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Helicopter's hard landing in Hilo came after low-fuel emergency

An NTSB report offers new details in the July 25 incident

By Star-Advertiser staff

POSTED:
LAST UPDATED: 06:27 p.m. HST, Oct 23, 2013


A tour helicopter that made a hard landing near Hilo Airport on July 25 broke its right front landing strut on impact, according to a National Transportation Safety Board report.

The landing, in which the helicopter tipped onto its right side in a field of grass, also damaged part of the tailboom and belly skin, says the report, issued Tuesday.

The pilot, Kyuwon Lee, 42, and four passengers, a family from Lucas, Texas, near Dallas, were uninjured and exited through the left side doors. They declined medical attention.

The McDonnell Douglas 369E, owned by K&S Helicopters Inc. of Kailua-Kona dba Paradise Helicopters, left Hilo on a round-trip tour flight at 12:43 p.m., but Lee aborted the tour when he noticed his fuel was low, the report says. At the time, the copter was at an altitude of 1,500 feet.

The pilot requested and received priority handling at the airport, but the engine quit before he could make it and he "autorotated" or maneuvered onto an uneven field off the approach end of runway 3. The right front landing gear collapsed as it rolled on its side.

The report does not address the fuel issue, but says there was no mechanical malfunction. The aircraft's last inspection was on July 10.







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bigman50 wrote:
He should have landed right away and not tried to make it to the airport .
on October 23,2013 | 10:30PM
mikethenovice wrote:
Even a four feet drop would have hurt?
on October 24,2013 | 06:21AM
mikethenovice wrote:
What! Even a Tesla car is more high tech that a helicopter.
on October 24,2013 | 06:20AM
mikethenovice wrote:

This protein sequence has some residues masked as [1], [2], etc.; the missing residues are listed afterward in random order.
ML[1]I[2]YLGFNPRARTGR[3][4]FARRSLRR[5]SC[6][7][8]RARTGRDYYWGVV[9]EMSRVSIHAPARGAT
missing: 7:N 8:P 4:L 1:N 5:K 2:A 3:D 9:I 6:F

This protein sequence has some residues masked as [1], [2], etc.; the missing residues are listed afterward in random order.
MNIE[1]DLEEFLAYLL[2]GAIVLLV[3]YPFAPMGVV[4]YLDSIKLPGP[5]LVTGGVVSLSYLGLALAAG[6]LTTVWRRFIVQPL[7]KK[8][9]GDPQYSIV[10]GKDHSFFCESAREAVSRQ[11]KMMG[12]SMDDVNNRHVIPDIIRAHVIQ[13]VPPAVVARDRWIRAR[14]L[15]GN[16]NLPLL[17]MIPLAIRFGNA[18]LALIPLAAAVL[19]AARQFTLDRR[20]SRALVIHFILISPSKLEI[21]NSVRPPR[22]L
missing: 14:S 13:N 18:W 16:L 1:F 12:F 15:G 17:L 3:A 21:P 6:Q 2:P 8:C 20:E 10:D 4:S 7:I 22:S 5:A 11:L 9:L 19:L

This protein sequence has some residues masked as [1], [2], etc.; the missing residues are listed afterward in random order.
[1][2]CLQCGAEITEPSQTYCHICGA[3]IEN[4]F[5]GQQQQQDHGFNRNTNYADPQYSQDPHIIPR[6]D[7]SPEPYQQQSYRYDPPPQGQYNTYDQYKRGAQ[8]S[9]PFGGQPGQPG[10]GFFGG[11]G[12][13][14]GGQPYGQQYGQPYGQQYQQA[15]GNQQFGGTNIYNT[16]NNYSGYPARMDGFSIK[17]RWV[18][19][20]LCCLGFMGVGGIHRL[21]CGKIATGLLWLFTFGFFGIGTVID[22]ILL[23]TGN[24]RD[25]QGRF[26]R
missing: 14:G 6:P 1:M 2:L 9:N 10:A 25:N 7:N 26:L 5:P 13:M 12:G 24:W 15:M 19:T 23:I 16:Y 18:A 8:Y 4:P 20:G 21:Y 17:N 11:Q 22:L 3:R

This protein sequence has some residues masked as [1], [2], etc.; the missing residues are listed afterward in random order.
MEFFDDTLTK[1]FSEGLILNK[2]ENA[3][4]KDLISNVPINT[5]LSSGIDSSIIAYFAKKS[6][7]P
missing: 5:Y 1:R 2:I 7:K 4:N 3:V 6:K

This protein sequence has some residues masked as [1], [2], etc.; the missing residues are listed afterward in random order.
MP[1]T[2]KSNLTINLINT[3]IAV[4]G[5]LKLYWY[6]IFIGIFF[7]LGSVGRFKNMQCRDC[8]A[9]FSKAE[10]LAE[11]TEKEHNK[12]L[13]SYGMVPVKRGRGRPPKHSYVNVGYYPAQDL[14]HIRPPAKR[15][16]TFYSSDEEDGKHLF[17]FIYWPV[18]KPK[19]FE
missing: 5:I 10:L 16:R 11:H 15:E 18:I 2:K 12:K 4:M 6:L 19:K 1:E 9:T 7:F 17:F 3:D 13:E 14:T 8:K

We do a Drop Test for a smartphone. We need a Drop Test for a helicopter on Youtube.
on October 24,2013 | 06:22AM
ENJacobo68 wrote:
As a pilot myself and a flight instructor as well, we aviators all know that it is the sole responsibility of the pilot in command (PIC) of a given aircraft, to ensure that the aircraft is properly inspected (Preflight Inspection) prior to any flight. As far as the emergency landing initiated by the pilot due to a complete engine flame out, I can venture to say that he probably had no choice but to land where he did. Picking a suitable landing site for a smoothe landing at a relatively low altitude especially in an autorotatative flight condition is a one time shot. Unfortunately the aircraft sustained significant damages which can be repaired or be replaced. But given the circumstances of the emergency landing, everyone on board got a chance to walked away unharmed and it's considered a good landing in any aviator's mind. What the cause was that led to this unfortunate accident is another issue.
on October 24,2013 | 06:52AM
CloudForest wrote:
Bad choice on the fuel issue - excellent result in the autorotation. No one got hurt is ALL that matters - live to fly another day.
on October 24,2013 | 07:47AM
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